VOTE 2012 -- May 10, 2012 at 10:34 AM ET
Is It Compromise...or Selling Out?
Tea Party protest in Laguna Beach, Calif. File photo/Getty Images.
It's hard to miss one of the main messages of this week's primary votes, and it has to do with the current gridlock in Washington. It is that many voters are perfectly happy to see the gridlock continue if the alternative means striving for a middle ground.
To listen to the winner of the Republican primary for the U.S. Senate seat in Indiana, Tea Party favorite and state treasurer Richard Mourdock, the only movement should come from Democrats shifting to the Republican position. This is in line with what other Tea Party-favored politicians have said since the 2010 elections, when the overwhelming sentiment seemed to be: It's far more important to stick by one's conservative principles than explore compromise of any sort with Democrats.
Mourdock reflected this after winning the primary against 36-year incumbent Sen. Richard Lugar.
Here is what he said on MSNBC the morning after votes were counted:
"I certainly think bipartisanship ought to consist of Democrats coming to the Republican point of view. ..If we [win the House, Senate and White House], bipartisanship means they have to come our way, and if we're successful in getting the numbers, we'll work towards that."
(An Indiana Tea Party activist who boosted Mourdock's campaign told Gwen something similar on Wednesday's NewsHour.)
Former three-term Republican Sen. John Danforth of Missouri told NPR's "All Things Considered" later in the day that he'd never thought of Lugar as a "moderate," and he deplored what he called efforts "by a lot of people" to "purge the Republican Party and to kick out of it people who do not hew a very strict party line."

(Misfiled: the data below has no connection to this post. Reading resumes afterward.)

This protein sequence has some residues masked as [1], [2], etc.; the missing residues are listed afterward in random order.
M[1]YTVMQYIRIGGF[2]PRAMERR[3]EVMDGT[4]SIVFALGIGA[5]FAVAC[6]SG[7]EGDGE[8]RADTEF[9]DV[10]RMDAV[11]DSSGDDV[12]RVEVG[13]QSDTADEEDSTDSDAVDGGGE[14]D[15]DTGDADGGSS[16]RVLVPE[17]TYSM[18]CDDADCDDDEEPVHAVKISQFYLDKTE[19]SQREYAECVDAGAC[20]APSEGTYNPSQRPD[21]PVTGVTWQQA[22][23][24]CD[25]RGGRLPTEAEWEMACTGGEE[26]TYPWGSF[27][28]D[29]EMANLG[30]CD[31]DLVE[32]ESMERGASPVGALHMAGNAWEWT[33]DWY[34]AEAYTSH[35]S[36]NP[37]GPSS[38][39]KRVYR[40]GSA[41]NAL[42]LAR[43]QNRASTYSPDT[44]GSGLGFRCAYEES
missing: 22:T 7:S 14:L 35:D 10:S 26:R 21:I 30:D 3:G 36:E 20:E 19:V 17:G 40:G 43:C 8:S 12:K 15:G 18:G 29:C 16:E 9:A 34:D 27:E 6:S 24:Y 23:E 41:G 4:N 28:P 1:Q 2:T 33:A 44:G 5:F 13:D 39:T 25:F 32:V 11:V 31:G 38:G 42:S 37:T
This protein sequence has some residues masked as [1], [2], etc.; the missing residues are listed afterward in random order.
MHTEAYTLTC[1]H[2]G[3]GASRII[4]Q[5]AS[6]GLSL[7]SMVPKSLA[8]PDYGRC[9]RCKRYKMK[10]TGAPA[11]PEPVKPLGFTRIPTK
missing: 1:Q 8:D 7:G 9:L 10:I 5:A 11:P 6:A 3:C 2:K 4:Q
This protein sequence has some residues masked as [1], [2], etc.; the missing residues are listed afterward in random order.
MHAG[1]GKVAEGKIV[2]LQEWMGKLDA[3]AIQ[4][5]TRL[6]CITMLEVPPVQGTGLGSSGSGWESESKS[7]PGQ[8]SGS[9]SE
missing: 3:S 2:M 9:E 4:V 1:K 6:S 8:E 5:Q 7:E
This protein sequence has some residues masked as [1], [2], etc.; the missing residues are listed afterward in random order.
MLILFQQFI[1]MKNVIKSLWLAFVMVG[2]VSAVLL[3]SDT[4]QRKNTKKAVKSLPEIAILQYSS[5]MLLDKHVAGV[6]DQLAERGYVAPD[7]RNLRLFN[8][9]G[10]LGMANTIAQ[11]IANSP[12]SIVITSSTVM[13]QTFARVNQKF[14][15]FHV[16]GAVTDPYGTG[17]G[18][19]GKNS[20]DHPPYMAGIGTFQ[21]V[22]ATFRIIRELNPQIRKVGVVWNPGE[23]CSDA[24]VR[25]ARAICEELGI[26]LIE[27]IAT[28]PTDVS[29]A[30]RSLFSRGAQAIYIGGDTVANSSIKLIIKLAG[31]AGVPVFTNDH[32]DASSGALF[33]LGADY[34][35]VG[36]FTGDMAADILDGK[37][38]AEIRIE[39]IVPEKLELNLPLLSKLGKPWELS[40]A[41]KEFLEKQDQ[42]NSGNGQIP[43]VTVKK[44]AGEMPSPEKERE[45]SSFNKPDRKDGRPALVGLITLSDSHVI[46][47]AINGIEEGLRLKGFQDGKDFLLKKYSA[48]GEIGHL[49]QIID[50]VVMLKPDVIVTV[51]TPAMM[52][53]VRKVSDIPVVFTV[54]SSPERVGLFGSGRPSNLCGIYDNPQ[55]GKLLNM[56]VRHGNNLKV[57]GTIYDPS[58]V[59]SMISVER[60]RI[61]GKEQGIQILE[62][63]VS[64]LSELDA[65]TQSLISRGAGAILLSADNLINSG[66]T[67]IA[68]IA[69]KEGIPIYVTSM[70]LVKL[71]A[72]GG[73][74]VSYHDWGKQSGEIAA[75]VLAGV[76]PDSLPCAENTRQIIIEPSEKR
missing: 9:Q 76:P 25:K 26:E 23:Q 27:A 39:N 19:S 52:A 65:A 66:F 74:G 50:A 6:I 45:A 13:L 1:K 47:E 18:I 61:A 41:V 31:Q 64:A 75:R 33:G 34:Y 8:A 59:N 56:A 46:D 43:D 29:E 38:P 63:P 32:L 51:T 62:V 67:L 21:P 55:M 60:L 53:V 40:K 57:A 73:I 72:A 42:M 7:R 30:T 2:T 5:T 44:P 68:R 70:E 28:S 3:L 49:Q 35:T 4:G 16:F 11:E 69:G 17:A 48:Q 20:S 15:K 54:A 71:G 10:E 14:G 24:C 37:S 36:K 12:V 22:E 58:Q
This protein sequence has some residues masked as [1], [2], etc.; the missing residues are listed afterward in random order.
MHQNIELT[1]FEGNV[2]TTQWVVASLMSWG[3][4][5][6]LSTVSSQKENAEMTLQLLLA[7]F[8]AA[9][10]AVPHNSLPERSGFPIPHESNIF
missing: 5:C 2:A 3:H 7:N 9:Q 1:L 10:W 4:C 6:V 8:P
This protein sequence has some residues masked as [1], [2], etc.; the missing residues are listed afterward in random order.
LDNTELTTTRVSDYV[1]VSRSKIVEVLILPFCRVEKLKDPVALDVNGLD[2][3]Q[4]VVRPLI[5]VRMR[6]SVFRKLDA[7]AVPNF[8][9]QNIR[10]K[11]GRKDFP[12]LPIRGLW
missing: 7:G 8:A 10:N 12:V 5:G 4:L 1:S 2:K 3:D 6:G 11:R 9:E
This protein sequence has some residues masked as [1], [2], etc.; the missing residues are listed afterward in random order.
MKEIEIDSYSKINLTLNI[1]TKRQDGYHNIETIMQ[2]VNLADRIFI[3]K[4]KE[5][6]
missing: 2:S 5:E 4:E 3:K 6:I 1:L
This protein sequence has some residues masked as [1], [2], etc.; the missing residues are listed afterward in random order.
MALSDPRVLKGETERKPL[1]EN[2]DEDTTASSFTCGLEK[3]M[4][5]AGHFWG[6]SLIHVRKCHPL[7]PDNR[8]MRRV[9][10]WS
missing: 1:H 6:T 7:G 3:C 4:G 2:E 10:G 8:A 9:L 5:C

Danforth's observation is in line with the conclusion of scholars Thomas Mann and Norman Ornstein, with the Brookings Institution and the American Enterprise Institute, respectively. In their new book, "It's Even Worse Than It Looks," they fault both political parties for ideological rigidity, but single out Republicans in particular.
When I interviewed them for the NewsHour in early May, Mann said the GOP has "become an insurgent outlier....They are ideologically extreme, contemptuous of centuries worth of policy, economics and social, scornful of compromise, no use much for facts, evidence, and science, and really not accepting of the political legitimacy of the other party."
Oklahoma's Republican Sen. Tom Coburn disputed this notion when I talked with him this week about his new book, "The Debt Bomb." Coburn told me Mann and Ornstein are entitled to their opinions, but he faults members from both parties. In his view -- in so many words -- there has been too much cooperation between members of Congress from different parties on spending, and that's helped explode the U.S. debt to the unsustainable level it's reached.
Perhaps this isn't surprising since Coburn's main focus is the debt, whereas Mann and Ornstein are worried about the ability of Congress to address problems across the board.
Still, it's worth noting that a year-and-a-half after voters who favor drastic spending cuts and much smaller government (those affiliated with, or supportive of the Tea Party) dominated the mid-term elections of 2010, and at a time when polls show their influence is waning, that the sentiment is not only still alive, it's helping to rid the Republican Party of those who believe the two parties have to work together, that both sides have to give.
It's a view Danforth doesn't share: "[I]t's long been said, politics is the art of compromise....if you're in government, and particularly if you're in the legislative branch of government, eventually you have to try to work things out or else you're nothing but a windbag," he told NPR.